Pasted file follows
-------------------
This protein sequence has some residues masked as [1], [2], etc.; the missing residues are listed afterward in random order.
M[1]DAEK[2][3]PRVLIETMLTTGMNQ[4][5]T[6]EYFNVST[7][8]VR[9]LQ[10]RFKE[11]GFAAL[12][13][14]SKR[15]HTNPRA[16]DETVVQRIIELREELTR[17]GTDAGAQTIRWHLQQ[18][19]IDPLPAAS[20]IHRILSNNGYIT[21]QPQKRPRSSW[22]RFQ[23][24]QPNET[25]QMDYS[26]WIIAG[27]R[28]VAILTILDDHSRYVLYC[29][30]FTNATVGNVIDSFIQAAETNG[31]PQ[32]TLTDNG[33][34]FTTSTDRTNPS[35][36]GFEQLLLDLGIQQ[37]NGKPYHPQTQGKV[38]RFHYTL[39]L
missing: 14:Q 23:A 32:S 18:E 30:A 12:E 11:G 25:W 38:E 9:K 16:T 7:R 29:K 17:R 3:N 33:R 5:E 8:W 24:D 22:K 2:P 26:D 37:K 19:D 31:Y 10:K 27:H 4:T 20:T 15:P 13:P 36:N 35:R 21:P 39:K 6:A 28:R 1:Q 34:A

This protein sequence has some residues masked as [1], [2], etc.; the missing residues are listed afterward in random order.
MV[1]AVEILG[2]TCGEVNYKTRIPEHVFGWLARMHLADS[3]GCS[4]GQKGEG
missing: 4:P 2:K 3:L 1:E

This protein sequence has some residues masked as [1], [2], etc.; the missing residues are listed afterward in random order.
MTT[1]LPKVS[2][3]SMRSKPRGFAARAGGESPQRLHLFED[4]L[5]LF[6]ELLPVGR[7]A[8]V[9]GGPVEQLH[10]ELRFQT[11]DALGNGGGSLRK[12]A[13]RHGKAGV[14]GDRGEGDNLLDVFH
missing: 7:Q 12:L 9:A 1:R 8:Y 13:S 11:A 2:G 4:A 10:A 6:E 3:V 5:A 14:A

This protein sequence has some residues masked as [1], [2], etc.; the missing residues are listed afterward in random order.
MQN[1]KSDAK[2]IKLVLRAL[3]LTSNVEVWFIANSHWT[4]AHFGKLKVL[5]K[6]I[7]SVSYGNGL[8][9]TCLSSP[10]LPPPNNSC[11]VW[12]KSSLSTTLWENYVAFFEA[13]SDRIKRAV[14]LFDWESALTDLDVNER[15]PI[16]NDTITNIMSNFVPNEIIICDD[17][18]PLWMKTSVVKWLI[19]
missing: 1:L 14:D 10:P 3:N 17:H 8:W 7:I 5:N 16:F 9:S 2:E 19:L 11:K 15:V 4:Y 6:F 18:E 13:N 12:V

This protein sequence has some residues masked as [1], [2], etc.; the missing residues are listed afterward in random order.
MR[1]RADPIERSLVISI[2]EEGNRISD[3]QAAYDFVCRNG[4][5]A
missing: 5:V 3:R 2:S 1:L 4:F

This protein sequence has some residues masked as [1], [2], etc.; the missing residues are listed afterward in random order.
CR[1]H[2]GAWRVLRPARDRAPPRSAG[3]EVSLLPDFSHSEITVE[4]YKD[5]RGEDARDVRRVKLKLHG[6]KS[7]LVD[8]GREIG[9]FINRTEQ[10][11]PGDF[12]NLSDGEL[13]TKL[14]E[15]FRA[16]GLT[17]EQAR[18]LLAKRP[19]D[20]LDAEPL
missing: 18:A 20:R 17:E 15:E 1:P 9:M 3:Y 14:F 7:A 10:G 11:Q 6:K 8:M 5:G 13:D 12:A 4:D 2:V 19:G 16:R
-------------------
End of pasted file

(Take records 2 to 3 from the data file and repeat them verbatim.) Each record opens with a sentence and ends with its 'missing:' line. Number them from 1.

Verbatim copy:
This protein sequence has some residues masked as [1], [2], etc.; the missing residues are listed afterward in random order.
MV[1]AVEILG[2]TCGEVNYKTRIPEHVFGWLARMHLADS[3]GCS[4]GQKGEG
missing: 4:P 2:K 3:L 1:E

This protein sequence has some residues masked as [1], [2], etc.; the missing residues are listed afterward in random order.
MTT[1]LPKVS[2][3]SMRSKPRGFAARAGGESPQRLHLFED[4]L[5]LF[6]ELLPVGR[7]A[8]V[9]GGPVEQLH[10]ELRFQT[11]DALGNGGGSLRK[12]A[13]RHGKAGV[14]GDRGEGDNLLDVFH
missing: 7:Q 12:L 9:A 1:R 8:Y 13:S 11:A 2:G 4:A 10:A 6:E 3:V 5:A 14:A